Back in April, I wrote a post discussing three of the newly appointed members of this august committee and my dissatisfaction with these individuals being selected for posts advising the government on how to deal with autism spectrum disorders. 

There was another individual whom I was not familiar with at the time, Noah Britton, who, in retrospect, I wish I had commented on in the above-linked post.

If you go to approximately the 27 minute mark of the above-linked video, you'll see this guy giving his introduction to the committee as a newly appointed member.  He states that he became a member of the IACC to represent "The thousands of people" with Aspergers who wish not to be cured and have the right to say no.  While everyone else in the room is extremely well dressed, Mr. Britton attended the meeting wearing a raunchy white t-shirt with the crude lettering My Body, My choice emblazoned on the front.

A perusal using Google shows us that Mr. Britton has compared autism speaks to the Ku Klux Klan running the NAACP and not letting any black people in.  Mr. Britton apparently is not familiar with the half million dollar research grant awarded to the Mottron group of whom Michelle Dawson is part of.  He is also apparently unaware of their funding of autism talk TV run by anti-curebie Alex Plank.  To the best of my knowledge, Autism Speaks has never funded any endeavors that a pro-cure autistic has been involved in.

I am curious as to where Mr. Britton comes up with his "thousands of people" figure, particularly given he uses it just for Asperger's and not for autism.  As far as I can tell, he's just conjured this figure out of thin air.  He also wants to represent one small segment of the autism community--those with Asperger's, and not represent other ASD's that are not Asperger's.  It would seem a decent committee member would want to represent the interest of all persons with autism and not just his own.

I'm also not sure where Noah gets the idea that assuming a cure for autism is ever found in his lifetime that anyone is proposing to force him (or any other adult past the age of consent) to undergo it.  Perhaps he'd like the government to legislate that persons with Asperger's under the age of 18 can have a choice independent of their parents assuming such cure is found, I don't know.  I am also curious as to what his stance is on curing those on the spectrum who are not Asperger's.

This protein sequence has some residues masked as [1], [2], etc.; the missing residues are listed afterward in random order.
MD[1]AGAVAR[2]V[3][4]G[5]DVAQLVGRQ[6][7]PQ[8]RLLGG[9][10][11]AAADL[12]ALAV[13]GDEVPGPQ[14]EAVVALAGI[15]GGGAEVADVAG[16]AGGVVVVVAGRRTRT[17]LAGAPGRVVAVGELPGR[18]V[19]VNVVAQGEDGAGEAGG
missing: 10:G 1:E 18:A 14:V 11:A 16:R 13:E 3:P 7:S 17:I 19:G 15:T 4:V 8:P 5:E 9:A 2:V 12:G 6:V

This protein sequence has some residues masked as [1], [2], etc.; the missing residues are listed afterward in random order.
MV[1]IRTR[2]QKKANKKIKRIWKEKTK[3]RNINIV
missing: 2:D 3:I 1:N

Well, Mr. Britton, if you ever happen to read this post here's an inflammatory analogy to match your KKK-NAACP one: I believe appointing you to a government post dealing with autism is like appointing a member of the mafia to serve on their city's police commission.  If any reader thinks lowly of me for stooping to Britton's level, so be it.  Tit for tat.  

Though I don't expect a cure to be found in my lifetime (particularly at my relatively advanced age), I do long for one and I wish those who are interested in autism would pursue one and someday, the autism society, autism speaks and the IACC can say, we can disband, we don't need to have these organizations anymore.

To date, five persons on the spectrum have been public members of the IACC.  Every single one of them has been opposed to curing autism.  Only one pro-cure autistic, as far as I know, has been nominated as a public member, he was not appointed. Not a single one of us has ever been appointed.  So the score remains five to zero, though the IACC states they want balanced points of views.  They seem heavily skewed towards neurodiversity, though the law states the committee was created for the purpose of combating autism.  I'm wondering what is the sense of that?   

Though I won't bandy about statistics in the same manner as Britton, I will say there are a good number of persons on the spectrum  I know of who wish they could be cured.  Myself, Jake Crosby, Oliver Canby, Chris Charette, Sue Rubin, Marty Murphy, Tom Mckean, Roger Kulp, just to name a few.  It's likely there are thousands of others who feel the same way, who have to struggle every day with this horrible disability.  However, many of these individuals are incapable of speaking or writing blog posts or even telling the IACC how much they hate this disability and wish a cure.

If I had my way, the combating autism act would be jettisoned and consequently the IACC abolished, but it does bother me the federal government has such a cavalier attitude toward those of us who wish a cure.    

Now we know who at least one of the public member IACC represents.  I wonder if there will ever be anyone to represent us.